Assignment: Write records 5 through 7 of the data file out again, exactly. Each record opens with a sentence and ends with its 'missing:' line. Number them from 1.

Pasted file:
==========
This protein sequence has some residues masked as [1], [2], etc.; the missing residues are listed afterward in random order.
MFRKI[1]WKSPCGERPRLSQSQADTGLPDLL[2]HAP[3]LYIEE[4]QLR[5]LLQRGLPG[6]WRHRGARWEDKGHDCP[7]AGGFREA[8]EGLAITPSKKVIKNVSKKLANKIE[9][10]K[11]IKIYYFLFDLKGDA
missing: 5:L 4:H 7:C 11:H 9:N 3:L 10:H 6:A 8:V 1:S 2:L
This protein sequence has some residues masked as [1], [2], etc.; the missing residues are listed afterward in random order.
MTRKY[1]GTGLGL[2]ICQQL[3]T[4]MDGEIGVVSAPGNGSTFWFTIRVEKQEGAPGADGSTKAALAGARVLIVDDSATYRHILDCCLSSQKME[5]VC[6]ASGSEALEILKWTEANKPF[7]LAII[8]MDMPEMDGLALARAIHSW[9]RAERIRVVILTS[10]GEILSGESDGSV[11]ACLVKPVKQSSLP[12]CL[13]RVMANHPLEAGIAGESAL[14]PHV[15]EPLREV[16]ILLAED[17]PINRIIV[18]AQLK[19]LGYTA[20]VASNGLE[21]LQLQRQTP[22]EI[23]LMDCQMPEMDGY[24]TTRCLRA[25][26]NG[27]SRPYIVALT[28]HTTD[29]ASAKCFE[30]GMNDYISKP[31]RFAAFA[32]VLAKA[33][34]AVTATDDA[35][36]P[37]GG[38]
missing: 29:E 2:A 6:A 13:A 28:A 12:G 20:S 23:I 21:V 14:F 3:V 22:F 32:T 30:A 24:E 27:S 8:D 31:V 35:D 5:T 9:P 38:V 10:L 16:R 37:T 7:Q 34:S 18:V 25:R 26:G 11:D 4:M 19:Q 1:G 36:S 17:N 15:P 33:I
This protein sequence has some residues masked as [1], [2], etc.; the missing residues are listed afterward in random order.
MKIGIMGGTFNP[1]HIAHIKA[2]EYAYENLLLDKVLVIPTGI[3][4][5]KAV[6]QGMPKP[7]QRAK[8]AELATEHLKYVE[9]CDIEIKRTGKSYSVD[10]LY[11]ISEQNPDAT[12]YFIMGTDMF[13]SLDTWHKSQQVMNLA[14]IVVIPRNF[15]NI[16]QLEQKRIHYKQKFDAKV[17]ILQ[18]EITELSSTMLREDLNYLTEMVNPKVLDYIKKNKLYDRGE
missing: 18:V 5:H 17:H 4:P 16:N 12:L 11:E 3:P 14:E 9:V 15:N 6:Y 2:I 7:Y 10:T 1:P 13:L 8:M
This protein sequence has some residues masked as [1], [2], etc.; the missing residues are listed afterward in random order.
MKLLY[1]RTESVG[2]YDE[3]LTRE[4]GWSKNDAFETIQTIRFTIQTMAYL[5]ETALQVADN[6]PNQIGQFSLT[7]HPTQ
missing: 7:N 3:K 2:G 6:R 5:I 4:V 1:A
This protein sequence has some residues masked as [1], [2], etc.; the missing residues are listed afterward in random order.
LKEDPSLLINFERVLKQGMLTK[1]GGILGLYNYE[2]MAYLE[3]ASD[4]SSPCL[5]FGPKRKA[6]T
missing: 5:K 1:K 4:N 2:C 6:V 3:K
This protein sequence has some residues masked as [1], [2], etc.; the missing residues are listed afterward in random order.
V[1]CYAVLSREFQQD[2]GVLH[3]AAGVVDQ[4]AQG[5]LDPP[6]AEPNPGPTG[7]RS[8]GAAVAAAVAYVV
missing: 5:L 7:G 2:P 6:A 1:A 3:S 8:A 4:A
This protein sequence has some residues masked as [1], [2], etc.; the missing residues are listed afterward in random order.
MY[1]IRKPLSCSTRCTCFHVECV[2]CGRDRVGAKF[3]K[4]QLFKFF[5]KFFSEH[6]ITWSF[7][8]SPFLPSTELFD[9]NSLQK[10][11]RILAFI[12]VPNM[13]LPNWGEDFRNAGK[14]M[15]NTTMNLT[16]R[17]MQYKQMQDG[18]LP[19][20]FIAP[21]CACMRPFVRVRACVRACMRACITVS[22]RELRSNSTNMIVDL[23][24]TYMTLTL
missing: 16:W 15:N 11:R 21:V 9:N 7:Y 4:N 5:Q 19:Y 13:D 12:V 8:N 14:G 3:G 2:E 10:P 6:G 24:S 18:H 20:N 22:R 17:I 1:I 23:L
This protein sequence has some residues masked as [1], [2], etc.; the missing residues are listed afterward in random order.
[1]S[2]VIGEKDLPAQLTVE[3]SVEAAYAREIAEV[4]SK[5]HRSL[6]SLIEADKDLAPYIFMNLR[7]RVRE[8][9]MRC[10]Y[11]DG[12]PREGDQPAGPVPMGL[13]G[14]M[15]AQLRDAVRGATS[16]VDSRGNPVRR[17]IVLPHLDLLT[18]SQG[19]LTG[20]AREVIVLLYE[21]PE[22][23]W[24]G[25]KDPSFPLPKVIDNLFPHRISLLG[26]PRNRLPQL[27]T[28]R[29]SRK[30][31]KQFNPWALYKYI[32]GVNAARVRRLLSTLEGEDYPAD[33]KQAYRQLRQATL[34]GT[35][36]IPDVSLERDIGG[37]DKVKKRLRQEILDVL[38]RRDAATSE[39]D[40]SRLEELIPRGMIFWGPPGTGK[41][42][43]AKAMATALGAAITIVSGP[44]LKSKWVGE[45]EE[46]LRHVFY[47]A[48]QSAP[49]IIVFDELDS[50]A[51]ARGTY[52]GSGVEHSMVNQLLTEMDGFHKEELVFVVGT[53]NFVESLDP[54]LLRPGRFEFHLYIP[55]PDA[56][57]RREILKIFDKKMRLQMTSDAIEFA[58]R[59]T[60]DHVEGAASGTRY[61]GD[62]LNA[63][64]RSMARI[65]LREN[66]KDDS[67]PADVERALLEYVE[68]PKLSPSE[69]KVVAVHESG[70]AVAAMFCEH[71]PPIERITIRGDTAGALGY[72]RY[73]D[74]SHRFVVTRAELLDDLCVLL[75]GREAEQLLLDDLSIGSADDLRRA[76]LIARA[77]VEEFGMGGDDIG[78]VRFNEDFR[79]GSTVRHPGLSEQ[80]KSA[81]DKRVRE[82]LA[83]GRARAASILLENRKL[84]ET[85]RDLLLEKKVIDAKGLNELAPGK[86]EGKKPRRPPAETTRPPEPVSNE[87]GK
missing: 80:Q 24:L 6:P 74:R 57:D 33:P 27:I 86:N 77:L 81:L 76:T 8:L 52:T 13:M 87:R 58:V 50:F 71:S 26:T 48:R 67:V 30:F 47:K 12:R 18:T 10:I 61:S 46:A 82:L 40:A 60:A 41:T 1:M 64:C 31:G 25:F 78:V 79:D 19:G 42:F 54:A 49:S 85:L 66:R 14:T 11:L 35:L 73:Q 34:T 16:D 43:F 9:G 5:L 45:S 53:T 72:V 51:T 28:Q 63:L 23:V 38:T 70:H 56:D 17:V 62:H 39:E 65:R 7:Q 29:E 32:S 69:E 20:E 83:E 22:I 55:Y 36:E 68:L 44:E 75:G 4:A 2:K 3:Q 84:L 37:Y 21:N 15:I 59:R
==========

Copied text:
This protein sequence has some residues masked as [1], [2], etc.; the missing residues are listed afterward in random order.
LKEDPSLLINFERVLKQGMLTK[1]GGILGLYNYE[2]MAYLE[3]ASD[4]SSPCL[5]FGPKRKA[6]T
missing: 5:K 1:K 4:N 2:C 6:V 3:K
This protein sequence has some residues masked as [1], [2], etc.; the missing residues are listed afterward in random order.
V[1]CYAVLSREFQQD[2]GVLH[3]AAGVVDQ[4]AQG[5]LDPP[6]AEPNPGPTG[7]RS[8]GAAVAAAVAYVV
missing: 5:L 7:G 2:P 6:A 1:A 3:S 8:A 4:A
This protein sequence has some residues masked as [1], [2], etc.; the missing residues are listed afterward in random order.
MY[1]IRKPLSCSTRCTCFHVECV[2]CGRDRVGAKF[3]K[4]QLFKFF[5]KFFSEH[6]ITWSF[7][8]SPFLPSTELFD[9]NSLQK[10][11]RILAFI[12]VPNM[13]LPNWGEDFRNAGK[14]M[15]NTTMNLT[16]R[17]MQYKQMQDG[18]LP[19][20]FIAP[21]CACMRPFVRVRACVRACMRACITVS[22]RELRSNSTNMIVDL[23][24]TYMTLTL
missing: 16:W 15:N 11:R 21:V 9:N 7:Y 4:N 5:Q 19:Y 13:D 12:V 8:N 14:G 3:G 2:E 10:P 6:G 24:S 18:H 20:N 22:R 17:I 1:I 23:L